An overview of Indian research in obsessive compulsive disorder

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31 An overview of Indian research in obsessive compulsive disorder Y. C. Janardhan Reddy, Naren P. Rao, Sumant Khanna ABSTRACT Obsessive-compulsive disorder (OCD) was considered a relatively rare disorder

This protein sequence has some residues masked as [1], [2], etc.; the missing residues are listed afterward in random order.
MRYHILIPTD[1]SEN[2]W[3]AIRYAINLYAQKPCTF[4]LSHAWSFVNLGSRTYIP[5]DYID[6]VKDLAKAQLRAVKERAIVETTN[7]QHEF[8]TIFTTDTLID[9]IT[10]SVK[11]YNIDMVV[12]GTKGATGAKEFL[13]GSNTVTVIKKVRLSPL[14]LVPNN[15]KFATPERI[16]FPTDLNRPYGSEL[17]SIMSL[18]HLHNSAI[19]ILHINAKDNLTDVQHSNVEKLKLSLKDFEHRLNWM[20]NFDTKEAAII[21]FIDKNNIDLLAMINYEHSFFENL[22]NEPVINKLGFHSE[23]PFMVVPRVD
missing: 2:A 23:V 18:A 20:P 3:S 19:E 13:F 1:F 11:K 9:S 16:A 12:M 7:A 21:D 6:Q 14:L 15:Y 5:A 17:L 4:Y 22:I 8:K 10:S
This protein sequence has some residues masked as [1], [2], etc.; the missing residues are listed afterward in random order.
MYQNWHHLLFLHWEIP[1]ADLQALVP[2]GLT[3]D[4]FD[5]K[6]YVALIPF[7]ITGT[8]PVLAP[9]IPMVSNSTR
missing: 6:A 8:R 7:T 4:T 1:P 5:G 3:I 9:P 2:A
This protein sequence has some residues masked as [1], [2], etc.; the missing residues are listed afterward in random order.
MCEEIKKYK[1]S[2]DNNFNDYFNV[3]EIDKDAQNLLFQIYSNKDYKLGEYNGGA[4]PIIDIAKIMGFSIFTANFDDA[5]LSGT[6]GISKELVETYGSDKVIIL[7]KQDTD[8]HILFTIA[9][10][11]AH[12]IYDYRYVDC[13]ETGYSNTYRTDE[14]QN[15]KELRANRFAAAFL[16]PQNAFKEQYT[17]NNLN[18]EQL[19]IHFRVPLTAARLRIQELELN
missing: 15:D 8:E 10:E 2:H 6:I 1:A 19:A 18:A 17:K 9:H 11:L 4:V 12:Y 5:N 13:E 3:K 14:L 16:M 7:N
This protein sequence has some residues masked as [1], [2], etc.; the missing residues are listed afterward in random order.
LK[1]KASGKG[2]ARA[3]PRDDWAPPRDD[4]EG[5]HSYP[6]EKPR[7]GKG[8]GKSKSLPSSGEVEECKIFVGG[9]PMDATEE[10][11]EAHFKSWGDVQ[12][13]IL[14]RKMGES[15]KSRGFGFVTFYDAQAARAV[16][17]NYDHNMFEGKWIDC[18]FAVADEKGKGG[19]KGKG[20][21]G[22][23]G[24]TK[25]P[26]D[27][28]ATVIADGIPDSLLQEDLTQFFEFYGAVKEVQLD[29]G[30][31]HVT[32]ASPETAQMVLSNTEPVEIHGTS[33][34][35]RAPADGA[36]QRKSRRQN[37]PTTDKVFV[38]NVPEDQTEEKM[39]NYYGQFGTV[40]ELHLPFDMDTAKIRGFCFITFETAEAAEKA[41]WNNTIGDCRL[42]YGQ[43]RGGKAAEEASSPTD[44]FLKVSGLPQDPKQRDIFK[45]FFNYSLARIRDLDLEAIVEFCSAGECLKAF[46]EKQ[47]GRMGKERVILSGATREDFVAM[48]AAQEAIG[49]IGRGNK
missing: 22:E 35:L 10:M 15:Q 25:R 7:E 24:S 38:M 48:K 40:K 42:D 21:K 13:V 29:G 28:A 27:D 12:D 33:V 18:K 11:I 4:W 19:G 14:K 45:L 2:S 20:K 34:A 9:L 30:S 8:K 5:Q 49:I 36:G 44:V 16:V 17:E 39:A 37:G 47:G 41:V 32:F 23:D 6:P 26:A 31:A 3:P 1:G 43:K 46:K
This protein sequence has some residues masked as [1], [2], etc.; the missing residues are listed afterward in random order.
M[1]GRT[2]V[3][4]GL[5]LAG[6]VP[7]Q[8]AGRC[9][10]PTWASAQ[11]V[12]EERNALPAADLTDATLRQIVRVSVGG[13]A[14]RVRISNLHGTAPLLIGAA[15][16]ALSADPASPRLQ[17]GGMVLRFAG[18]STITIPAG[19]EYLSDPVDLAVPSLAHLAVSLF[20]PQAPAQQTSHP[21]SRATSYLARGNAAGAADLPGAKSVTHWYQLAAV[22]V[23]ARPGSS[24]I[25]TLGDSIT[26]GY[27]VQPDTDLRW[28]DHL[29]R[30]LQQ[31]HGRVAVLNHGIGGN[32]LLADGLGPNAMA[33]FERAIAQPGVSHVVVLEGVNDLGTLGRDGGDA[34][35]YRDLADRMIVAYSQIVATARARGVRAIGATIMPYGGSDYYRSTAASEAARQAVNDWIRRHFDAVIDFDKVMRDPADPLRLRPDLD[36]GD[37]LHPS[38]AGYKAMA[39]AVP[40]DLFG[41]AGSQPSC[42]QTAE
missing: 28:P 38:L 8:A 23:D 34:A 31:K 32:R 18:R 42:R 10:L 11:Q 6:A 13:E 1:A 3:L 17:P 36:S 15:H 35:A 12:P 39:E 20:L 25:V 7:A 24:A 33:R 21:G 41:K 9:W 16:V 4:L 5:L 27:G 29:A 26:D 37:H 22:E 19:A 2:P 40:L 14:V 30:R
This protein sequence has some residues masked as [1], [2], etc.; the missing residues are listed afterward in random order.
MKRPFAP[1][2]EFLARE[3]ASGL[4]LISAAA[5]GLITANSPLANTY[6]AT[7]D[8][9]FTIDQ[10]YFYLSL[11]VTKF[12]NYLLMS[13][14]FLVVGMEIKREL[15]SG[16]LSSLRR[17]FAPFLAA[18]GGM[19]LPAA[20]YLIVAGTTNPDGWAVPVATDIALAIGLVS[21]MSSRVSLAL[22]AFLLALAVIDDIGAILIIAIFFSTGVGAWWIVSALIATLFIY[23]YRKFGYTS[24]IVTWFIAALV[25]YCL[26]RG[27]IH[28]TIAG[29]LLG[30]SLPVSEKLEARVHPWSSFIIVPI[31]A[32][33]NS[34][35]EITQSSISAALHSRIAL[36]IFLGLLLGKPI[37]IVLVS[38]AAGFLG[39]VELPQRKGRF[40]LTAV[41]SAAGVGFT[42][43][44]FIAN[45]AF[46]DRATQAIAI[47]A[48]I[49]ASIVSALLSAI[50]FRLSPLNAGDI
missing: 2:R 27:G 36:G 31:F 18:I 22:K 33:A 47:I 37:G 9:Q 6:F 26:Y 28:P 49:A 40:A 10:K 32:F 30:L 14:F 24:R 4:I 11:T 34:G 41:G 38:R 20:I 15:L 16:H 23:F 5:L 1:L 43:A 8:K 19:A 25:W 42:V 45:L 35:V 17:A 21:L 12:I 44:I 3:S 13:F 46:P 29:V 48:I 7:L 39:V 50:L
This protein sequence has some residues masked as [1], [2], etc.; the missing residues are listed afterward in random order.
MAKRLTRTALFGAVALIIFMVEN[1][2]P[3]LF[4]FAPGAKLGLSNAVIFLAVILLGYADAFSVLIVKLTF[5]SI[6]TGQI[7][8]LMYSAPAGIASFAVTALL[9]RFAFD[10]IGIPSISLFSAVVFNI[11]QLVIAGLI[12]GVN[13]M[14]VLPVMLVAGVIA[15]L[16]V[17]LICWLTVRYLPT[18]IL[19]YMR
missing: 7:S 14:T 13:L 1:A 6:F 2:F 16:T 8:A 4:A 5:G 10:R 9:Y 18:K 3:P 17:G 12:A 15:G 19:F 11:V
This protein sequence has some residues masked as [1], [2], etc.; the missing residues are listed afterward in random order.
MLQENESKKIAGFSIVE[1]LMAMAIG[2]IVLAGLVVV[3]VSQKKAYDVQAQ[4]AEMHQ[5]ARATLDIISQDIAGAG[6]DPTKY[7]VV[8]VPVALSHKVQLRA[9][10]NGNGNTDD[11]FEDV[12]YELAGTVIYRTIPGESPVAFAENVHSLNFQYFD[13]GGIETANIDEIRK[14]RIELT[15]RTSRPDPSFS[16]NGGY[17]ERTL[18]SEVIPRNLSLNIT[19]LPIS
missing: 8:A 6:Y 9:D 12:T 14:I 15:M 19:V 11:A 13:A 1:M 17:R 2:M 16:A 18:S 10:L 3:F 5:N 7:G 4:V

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31 An overview of Indian research in obsessive compulsive disorder Y. C. Janardhan Reddy, Naren P. Rao, Sumant Khanna ABSTRACT Obsessive-compulsive disorder (OCD) was considered a relatively rare disorder until about two decades ago. Since then, considerable advance has been made in understanding the various aspects of OCD that include epidemiology, clinical features, comorbidity, biology and treatment. In the last one decade, there has also been interest in a group of related disorders called obsessive-compulsive spectrum disorders. There is substantial research from India on various aspects of OCD, particularly from the National Institute of Mental Health and Neurosciences (NIMHANS), Bangalore. We attempt to review all the relevant Indian data on OCD. Key words: OCD, Research, India ADULT OBSESSIVE-COMPULSIVE DISORDER Epidemiology There is only one epidemiological study from India.[1] The study found lifetime prevalence of 0.6%. This rate is considerably lower compared to the 2-3% rate reported in the European and North American studies.[2,3] However, similar low rate ranging from % was observed in a study from Taiwan.[4] It is not clear why lifetime prevalence rate of OCD is lower in some countries although the rates are not very low compared to the conservative estimate of 1% rate of OCD.[5] However, further research is needed into the epidemiological aspects of OCD in India since the data available is limited. Phenomenology of obsessive-compulsive disorder in adults Reddy et al.: OCD in India Phenomenology has been an important area of research in the field of OCD Jaisoorya et al. examined gender differences in OCD. [30] Males had an early onset of OCD, and had a higher prevalence of symmetry/religious obsessions, miscellaneous compulsions, and comorbid attention deficit hyperactivity was by Dutta Ray in 1964[6] followed by a series of articles by Akhtar et al. on phenomenology and socio-cultural determinants of symptoms in OCD,[7-9] Chakraborty and Banerji, in a study that compared 200 obsessionals with 200 controls reported a high rate of family history of obsessional illness (26%) and premorbid obsessional personality (26%).[10] Two other studies also reported high rates of obsessive personality.[11,12] Khanna et al. in an exploratory study examined whether a reactiveendogenous dichotomy exists.[13] Acute onset and fluctuating course was significantly commoner in the reactive subgroup. In an attempt to clarify the nosological status of OCD, Gojer et al. compared 53 cases of OCD with an equal number of subjects with depression and anxiety neurosis.[14] There were more similarities in the OCD and anxiety neurosis group than the depressive group. Khanna and Channabasavanna developed a classificatory system for obsessions and compulsions based on form and content.[15,16] Obsessions were categorized into six categories of form and twelve categories of content and compulsions in to four categories of form and eight categories of content. In the same sample of patients, phenomenology was analyzed using cluster analysis.[17] Four reliable clusters were derived using variables present in 10-90% of the subjects: Washing, checking, thoughts of past and embarrassing behavior. Depression occurred as a unique cluster. Subtypes of OCD were also examined in the same sample.[18] The study showed that washers and checkers are valid subtypes of OCD. In another study,[19] 222 consecutive subjects were evaluated using the Yale- Brown Obsessive-Compulsive Scale (Y-BOCS) symptom checklist[20] and the Scale for Assessment of Form and Content (SFC).[21] The data was subjected to factor analysis with varimax rotation. The main factors that emerged were washers, checkers, hoarding and two pure obsession factors. The obsession groups had a preponderance of sexual and religious themes. The findings are largely in concordance with those of studies from other parts of the world suggesting similarity across cultures.[22,23] The study, however, supports separating obsessions from compulsions because two pure obsession factors emerged, which is in keeping with the findings of the two previous studies.[24,25] Three recent studies of OCD in adults have also used the Y- BOCS to measure obsessive-compulsive symptoms.[19,26-28] The phenomenology of OCD in these studies is similar to that described in the western population.[29] There is paucity of data regarding the clinical correlates and treatment response of poor insight in OCD. A significant limitation of most of the studies is that they did not use validated measure of insight. Only one study[33] used the Brown Assessment of Beliefs Scale (BABS) developed specifically to assess insight.[38] In a recent Indian study, demographic and clinical correlates of poor insight OCD, and the association between response to specific serotonin reuptake inhibitors (SSRIs) and baseline insight was examined in a sample of 100 DSM-IV OCD subjects by using the BABS as a measure of insight.[27] The sample had 25 subjects with poor insight and the remaining 75 had good insight. Those with poor insight had earlier age-at-onset, more severe illness, higher comorbidity rate particularly major depression, over representation of miscellaneous obsessions and hoarding and poorer treatment response. The study suggests that OCD with poor insight could be a distinct subtype. That a significant proportion of OCD patients have poor insight has important treatment implications. Patients with poor insight could easily get misdiagnosed as psychotic and treated accordingly. The study suggests that drug treatment response is poor in those with poor insight. The finding is in sharp contrast to the findings of a previous study that reported that degree of insight at baseline did not predict response to sertraline. [33] It disorder (ADHD). Females had higher prevalence of cleaning compulsions and comorbid trichotillomania. Kamath et al. examined suicidal behavior in 100 consecutive DSM-IV OCD patients;[28] 59% had 'worst ever' (lifetime) suicidal ideation and 28% had current suicidal ideation. History of suicidal attempt was reported in 27% of the subjects. Major depression, unmarried status and hopelessness were the major risk factors for suicidal behavior. Gururaj et al. assessed the family burden, quality of life and disability in OCD patients and compared them with patients with schizophrenia of comparable severity.[31] Patients with schizophrenia had higher family burden but were comparable to OCD patients with respect to quality of life and disability. The study showed that OCD patients were associated with significant disability, poor quality of life and high family burden comparable to schizophrenia. Insight into obsessive-compulsive disorder Traditionally, OCD is described as a condition in which patients have good insight into their symptoms. The DSM- IV field trial demonstrated a broad range of insight with 30% having poor insight.[32] Subsequent studies have also reported poor insight in 15-36% of patients with OCD. [33-36] The DSM- IV has added a new OCD specifier: With poor insight which involves a lack of recognition that the symptoms are unreasonable or excessive.[37] In a chart review of comorbidity in 218 OCD subjects, 17% had major depression, 6% dysthymia, and 7% any anxiety disorder.[45] Comorbidity rates were low and there were not many differences between those with and is clinically pertinent to examine if poor insight patients do better with addition of neuroleptics. There is, however, no evidence as yet to suggest that those with poor insight respond better to augmentation with antipsychotics. On the other hand, a few studies have shown that insight improves after treatment with SSRIs.[35,36] Comorbidity Studies of comorbidity are varied and have examined a broad range of topics including spectrum disorders, comorbidity with schizophrenia and bipolar disorder and even prevalence of OCD in Parkinson's disease. Obsessive-compulsive (OC) spectrum disorders have over the past few years emerged as a unique and fascinating category of related conditions.[39] Jaisoorya et al. examined the prevalence of putative OC spectrum disorders in a large sample of OCD subjects (n 5 231) in comparison with relatives of neurologically ill patients (n 5 200).[26] Prevalence of tic disorders (39% vs. 12%), hypochondriasis (13% vs. 0), BDD (3% vs. 0) and trichotillomania (3% vs. 0) were significantly greater in OCD subjects compared to controls. However, the prevalence of sexual compulsions, pathological gambling, eating disorders, and depersonalization disorder was not greater in the OCD subjects compared to controls. The findings of this study suggest that tic disorders, hypochondriasis, BDD, and trichotillomania are perhaps part of the OC spectrum disorders. The evidence for exclusion of other disorders from the hypothesized OC spectrum is not conclusive because of the rarity of the occurrence of some of these disorders in the study sample. The findings are somewhat similar to those of a study that reported high rates of BDD, hypochondriasis and low rate of eating disorders and most impulse control disorders other than pathological skin picking.[40] Only one patient in the sample had an eating disorder. The finding is in sharp contrast to a previous study that reported high rates of eating disorders among OCD patients.[41] This divergence should be viewed in the light of the rare reporting of eating disorders in Asian countries[42,43] but could well be a correlate of cultural beliefs and attitudes that have been identified as significant contributing factors in the development of eating disorders.[43] Jaisoorya et al. examined the differences between tic related and non tic related OCD with respect to sociodemographics, symptom profile, and comorbidity.[44] Tic related OCD had an early age at onset, over representation of males, aggressive obsessions, cleaning compulsions and comorbid trichotillomania. Harbishettar et al.[51] systematically assessed OC symptoms and OCD in 69 Parkinson's disease patients and matched medically ill controls. There was no difference between the groups with respect to OC symptoms, OCD both clinical and subclinical and tics. Also, there was no relationship between severity of Parkinson's disease and OC symptoms. Authors speculated that different circuitry may be involved in the pathophysiology of OCD and Parkinson's disease although basal ganglia involvement may be common to both the disorders. without comorbidity except that female subjects were more likely to have depression. Kalra et al. compared OCD with and without comorbid Axis I disorders in a sample of 54 subjects and found that those with comorbidity had higher scores on depression and OCD severity scales.[46] The study findings were in tune with earlier literature from rest of the world. Gupta et al. examined level of comorbid depression in patients with OCD, psychotic depression and chronic medical illness.[47] All three groups had moderate to high levels of depression, with OCD group intermediary between psychotic depression and physical illness. However, the OCD group had more life events than depression or physical illness. Rajkumar et al.[48] studied the clinical profile of schizophrenic patients with and without comorbid OCD (50 in each group). Schizo-obsessive patients had higher rates of paranoid symptoms and first-rank symptoms of schizophrenia. They had lower anergia, higher depression scores, more comorbid personality disorders, and disability. Significant correlations were observed between OCD severity scores and schizophrenia symptom dimension scores. Authors concluded that schizo-obsessive schizophrenia may be a distinct subtype with unique clinical characteristics. A retrospective chart analysis of 15 cases OCD with psychosis found that obsessive doubts, washing and checking compulsions were the most common OC symptoms.[49] Twelve cases had a diagnosis of schizophrenia, while three had atypical psychosis. About half the patients had First Rank symptoms of schizophrenia. Nearly three-fourth of the sample showed significant improvement on treatment with a combination of antipsychotic and antiobsessional drugs. Zutshi et al.[50] examined differences between bipolar OCD and non-bipolar OCD. Bipolar OCD was associated with episodic course, a higher family loading for mood disorders, and higher rates of comorbid depression, social phobia and generalized anxiety disorder. In majority of the patients, OCD predated bipolar disorder and OCD worsened during depression and improved during mania. Authors concluded that OCD in those with bipolar disorder may be pathophysiologically related to bipolar disorder. A serotonergic hypothesis of OCD was suggested originally by the observed differential efficacy of SRIs in alleviating OCD symptoms.[55] Since then, numerous studies of peripheral receptor binding in the blood or concentrations of serotonin metabolites in cerebrospinal fluid have been performed but have yielded inconsistent results.[56] Pharmacological challenge studies provide another indirect approach. By administering serotonergic agents and measuring endocrine and behavioral responses, investigators have attempted to study the central serotonergic functioning in Course and outcome There is limited literature on the long-term course and outcome of OCD. In an year follow-up study of 75 subjects with OCD, Reddy et al.[52] reported a favorable outcome in majority of the subjects: 43% had no OCD, 33% had subclinical OCD and only 24% had clinical OCD. Median time to reach 'no OCD' and 'subclinical' status was 42 months and 84 months respectively. Interestingly, 37% were in true remission ('no OCD' and not on any treatment) for a median period of 132 months. Those who had 'mixed' OCD and Axis I comorbidity had poorer outcome. Age of onset and duration of illness had no effect on outcome. Optimistic outcome reported in this study is somewhat different from the findings of studies from other parts of the world which have reported lower rates of remission. Previous studies included samples that were severe and chronically ill with high rates of comorbidity. The subjects in the study by Reddy et al. were largely self-referred, moderately ill, and did not have history of treatment resistance. The findings of this study, therefore, could be generalized for patients routinely seen in the outpatient consultation at clinics and secondary-care hospitals in India. Math et al.[53] in another follow-up study explored if the long term outcome of 'predominantly obsessive' subjects differs from that of 'mixed' OCD. They studied the five to six-year course and outcome of 54 patients with 'predominantly obsessions' and 54 with 'mixed' subtype of OCD. The course of the illness was similar in both and a majority (72%) did not have clinical OCD at follow up. In another study, Shetti et al.[54] examined the differences between SSRI responders and non responders. They assessed 67 SRI responders and 55 non responders. Base line severity of illness, comorbid major depression, sexual obsessions, washing and miscellaneous compulsions, early age at onset, 'mixed' OCD and poor insight were associated with poor response to SRIs. NEUROBIOLOGY Neurotransmitters in obsessive-compulsive disorder In a study by Khanna et al. there was a blunted growth hormone, cortisol and ACTH response to clonidine in OCD. [64] On qualitative analysis three possible responses of growth hormone were obtained: Accentuation (.10 ng/ OCD. It is observed that OCD patients become significantly more anxious and dysphoric after administration of meta- chlorphenyl-piperazine (mcpp), a 5- HT receptor agonist.[55] In addition, obsessive-compulsive symptoms worsen. However, there appears to be blunted cortisol and prolactin response in response to mcpp. In an attempt to replicate these findings, mcpp was administered orally in a randomized double-blind design to 34 OCD patients who were either drug-naïve or drug-free for a minimum of four weeks.[57] The cortisol and prolactin responses were contrasted with those of 18 drug-free healthy subjects. The OCD patients showed significantly blunted cortisol and prolactin responses to mcpp challenge as compared to normal subjects. However, mcpp did not produce any significant exacerbation of obsessive-compulsive symptoms in the patients. These findings are suggestive of a serotonin (5- HT) receptor hyporesponsivity in the HPA axis. Even though previous studies indicate a hyperresponsivity of the 5- HT receptor system as shown by significant symptom worsening following serotonergic challenge,[58,59] the Indian study failed to replicate those results.[58] It was postulated that the 5-HT receptor hyporesponsivity in the HPA axis may be a biological trait marker of OCD, and may not be directly involved in the mediation of symptomatology of the disorder. It could also be inferred that the discrepancy among studies regarding the behavioural responses to mcpp challenge may in part be due to differences in the basic environmental conditions across various studies.[60] In a previous study by the same group, an endocrinological blunting in the absence of a behavioural increase in obsessive-compulsive symptoms was documented after oral administration of mcpp; however, when exposure was incorporated into the paradigm, with oral mcpp, exacerbation of obsessive-compulsive symptoms was noted.[61] A normal endocrinological response after treatment with clomipramine was also independently documented. [62] It is a matter of conjecture whether stimulation of noradrenergic system by the alpha2 adrenergic antagonistic action of mcpp, or behavioral exposure conditions during the challenge procedure are also partly responsible for the symptom exacerbation as noted in previous studies.[57] In summary, pharmacological challenge studies and other studies that have explored serotonergic hypothesis in OCD, have very limited evidence to support a primary serotonergic dysfunction in OCD.[63] However, a modulation of serotonergic system clearly plays a role in effective pharmacotherapy of at least a significant proportion of OCD patients. In a study of resting middle latency auditory and visual evoked potentials in 50 OCD subjects and 40 normal controls, there were no significant differences between the two groups for amplitude and latency or left-right ratios. [68] The study did not support any laterality deficit in OCD and was inconsistent with the hypothesis of left frontal lobe dysfunction in OCD.[69] A more prolonged post imperative negativity and a higher amplitude of the late component of the Contingent Negative Variation (CNV) has been repeatedly recorded.[66] OCD patients exhibited higher amplitude of the 'late' ml), normal (5-10 ng/ml) and attenuation (,10 ng/ml). Most patients with an accentuated response were patients with compulsions, pure obsessions were significantly more likely to have blunted responses. The study findings suggest noradrenergic dysfunction in OCD and also imply noradrenergic heterogeneity in the observation that pure obsessions tend to have a more down regulated noradrenergic system as compared to the compulsives. Based on their work, Khanna et al. concluded that serotonergic hypothesis may not explain all the abnormalities seen in OCD and that complex interactions between various neurotransmitters as well as the environmental conditions may be necessary to cause OCD.[57] Soft neurological signs Thirty-seven drug free non-depressed OCD subjects and 20 normal healthy volunteers were screened for SNS.[65] The OCD subjects had significantly more total SNS as compared to normals. These findings were most marked in the frontal lobe functions. There was a trend towards significance in temporal lobe functions, while other test findings were not impaired. If individual items were studied the problems were predominantly in complex motor tasks. There wa